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Celebrating disability justice: Interdependence and community


Sam Bradd, facilitator and illustrator, captured the essence of the BCTF's second Disability Justice Summit in the beautiful images seen here.

By Heather Kelley (she/her), BCTF staff

 

In early April of this year, the BCTF hosted its second Disability Justice Summit. An event where members from across the province who identified as being part of the disability community (living with physical disabilities, mental health challenges, chronic health challenges, neurodivergence and/or health and medical conditions) came together for a Friday evening and a Saturday to connect and build community, relationships, and leadership capacity. The event emphasized creating the time and space for participants to be reflective and thoughtful about their experiences and the opportunity to vision and dream big about what could be, within the context of what it is like to teach as someone living with a disability.

 

This was the second event of this kind; the first was held last year in late spring. It was a powerful experience to be with a group of people with a shared lived experience. Just like last time, many folks, including myself, reflected on this being the first time we could recall being in a space specifically for and with people living with a disability or difference.

 

There was a freedom in knowing that we didn’t have to explain or justify our experience to the room, because on some level, we all got it. We didn’t just sympathize with the experiences that we were talking about, we lived them. Living with a disability can be lonely; and feeling like you can’t be your whole self can be exhausting.

 

A participant reached out following the event and shared this: “I am still processing the whole thing, but I can tell you that the impact on me was profound. I am working on telling anyone and everyone about the importance of events like this at the BCTF and the importance of amplifying disability justice within our union, especially given the intersectionality of it all.”

 



During the visioning session participants were asked to dream about what teaching and the union would look like if they could change anything. We dreamed about a time when there would be unlimited sick leave, flexible FTEs, easy job shares, schools that were all physically accessible, and more professional development available for all teachers around ableism. The integration of child and health care into schools and the reimagining of schools as community spaces and hubs would also lead to a brighter future for public education. We dreamed about the value of people being more than what they are able to do—a time when every interaction is humanizing.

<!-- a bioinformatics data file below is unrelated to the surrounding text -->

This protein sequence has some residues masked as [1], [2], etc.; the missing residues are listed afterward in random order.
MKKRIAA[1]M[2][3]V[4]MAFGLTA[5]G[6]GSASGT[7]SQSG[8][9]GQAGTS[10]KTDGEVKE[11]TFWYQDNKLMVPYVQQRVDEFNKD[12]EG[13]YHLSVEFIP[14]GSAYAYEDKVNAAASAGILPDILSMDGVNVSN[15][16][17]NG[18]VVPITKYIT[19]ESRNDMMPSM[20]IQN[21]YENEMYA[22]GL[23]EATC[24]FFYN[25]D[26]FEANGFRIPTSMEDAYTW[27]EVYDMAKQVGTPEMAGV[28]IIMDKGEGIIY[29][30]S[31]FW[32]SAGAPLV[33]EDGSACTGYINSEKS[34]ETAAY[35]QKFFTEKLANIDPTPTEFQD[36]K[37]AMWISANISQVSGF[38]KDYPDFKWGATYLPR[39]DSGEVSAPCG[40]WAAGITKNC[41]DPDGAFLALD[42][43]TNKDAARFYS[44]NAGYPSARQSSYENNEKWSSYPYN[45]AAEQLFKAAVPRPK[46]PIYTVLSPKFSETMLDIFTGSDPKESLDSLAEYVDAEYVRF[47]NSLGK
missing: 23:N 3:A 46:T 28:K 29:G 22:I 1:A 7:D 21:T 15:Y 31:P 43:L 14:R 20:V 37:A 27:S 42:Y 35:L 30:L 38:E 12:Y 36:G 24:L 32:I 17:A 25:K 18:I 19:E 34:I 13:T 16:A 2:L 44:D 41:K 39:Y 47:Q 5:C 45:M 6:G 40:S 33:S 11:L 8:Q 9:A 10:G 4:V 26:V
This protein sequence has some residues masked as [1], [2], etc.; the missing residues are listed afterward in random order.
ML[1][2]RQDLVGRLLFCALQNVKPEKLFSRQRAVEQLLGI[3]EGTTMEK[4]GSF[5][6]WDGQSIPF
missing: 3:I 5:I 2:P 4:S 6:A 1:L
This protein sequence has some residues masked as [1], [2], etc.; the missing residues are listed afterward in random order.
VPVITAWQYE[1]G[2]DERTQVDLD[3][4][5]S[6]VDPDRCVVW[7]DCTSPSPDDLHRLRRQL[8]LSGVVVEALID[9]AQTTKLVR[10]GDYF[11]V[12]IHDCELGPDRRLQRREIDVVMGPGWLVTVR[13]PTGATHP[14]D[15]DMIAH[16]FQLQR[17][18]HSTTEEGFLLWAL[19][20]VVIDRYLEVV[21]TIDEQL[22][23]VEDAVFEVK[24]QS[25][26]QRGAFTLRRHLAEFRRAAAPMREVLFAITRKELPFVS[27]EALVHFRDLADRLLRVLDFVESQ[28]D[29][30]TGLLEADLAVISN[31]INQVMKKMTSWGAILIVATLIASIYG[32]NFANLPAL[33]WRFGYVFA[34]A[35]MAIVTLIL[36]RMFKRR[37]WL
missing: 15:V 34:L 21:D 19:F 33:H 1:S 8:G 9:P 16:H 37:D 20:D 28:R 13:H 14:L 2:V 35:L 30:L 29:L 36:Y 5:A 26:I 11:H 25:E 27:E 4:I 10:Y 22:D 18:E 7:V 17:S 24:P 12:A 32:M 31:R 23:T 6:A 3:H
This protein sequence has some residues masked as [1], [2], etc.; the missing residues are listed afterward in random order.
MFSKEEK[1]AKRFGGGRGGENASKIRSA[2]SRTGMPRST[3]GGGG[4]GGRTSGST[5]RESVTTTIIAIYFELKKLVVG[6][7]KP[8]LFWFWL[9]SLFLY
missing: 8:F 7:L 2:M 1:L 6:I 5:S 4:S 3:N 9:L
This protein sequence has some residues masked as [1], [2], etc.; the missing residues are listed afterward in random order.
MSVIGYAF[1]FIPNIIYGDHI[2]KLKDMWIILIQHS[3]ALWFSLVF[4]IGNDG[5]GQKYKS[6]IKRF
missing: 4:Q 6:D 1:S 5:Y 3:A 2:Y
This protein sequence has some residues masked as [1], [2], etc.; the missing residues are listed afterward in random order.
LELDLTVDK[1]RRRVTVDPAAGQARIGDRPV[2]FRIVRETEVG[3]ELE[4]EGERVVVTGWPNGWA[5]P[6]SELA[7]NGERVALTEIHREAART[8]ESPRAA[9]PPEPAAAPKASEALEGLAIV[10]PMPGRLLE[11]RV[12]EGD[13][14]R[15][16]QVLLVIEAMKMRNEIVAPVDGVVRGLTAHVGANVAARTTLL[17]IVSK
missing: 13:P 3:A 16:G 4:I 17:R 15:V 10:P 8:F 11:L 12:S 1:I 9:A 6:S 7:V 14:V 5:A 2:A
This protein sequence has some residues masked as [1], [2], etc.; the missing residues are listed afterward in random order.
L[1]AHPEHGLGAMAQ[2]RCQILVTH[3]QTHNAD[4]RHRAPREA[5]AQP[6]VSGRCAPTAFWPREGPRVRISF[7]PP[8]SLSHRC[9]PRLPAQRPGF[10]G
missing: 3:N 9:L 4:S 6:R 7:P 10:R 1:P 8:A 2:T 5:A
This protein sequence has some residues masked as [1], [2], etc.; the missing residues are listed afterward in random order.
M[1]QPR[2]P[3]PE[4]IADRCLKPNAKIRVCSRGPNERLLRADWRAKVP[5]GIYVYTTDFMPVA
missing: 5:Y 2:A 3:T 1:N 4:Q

Disability justice is by nature intersectional, and the participants were able to explore how their lived experiences were similar and different to each other and to think about who wasn’t in the room and why that might be. Disability justice as a framework is a way to think about disability that centres intersectionality and the experiences of people who live at the intersecting junctures of oppressions. This includes, but is not limited to, disabled people of colour, immigrants with disabilities, queers with disabilities, and trans and gender non-conforming people. Disability justice also centres the notion of interdependence, and, as Mia Mingus explains, the importance of “…moving away from the ‘myth of independence’ and the idea that everyone can and should do everything on their own, because no one does it on their own.”(1) 

 

These summits are a starting point for us to explore disability justice while building community and working on the ways ableism shows up in our schools, classrooms, and union. If these past two events are any indication, this work is always best done in community, with delicious food and an expectation of interdependency.

  

 

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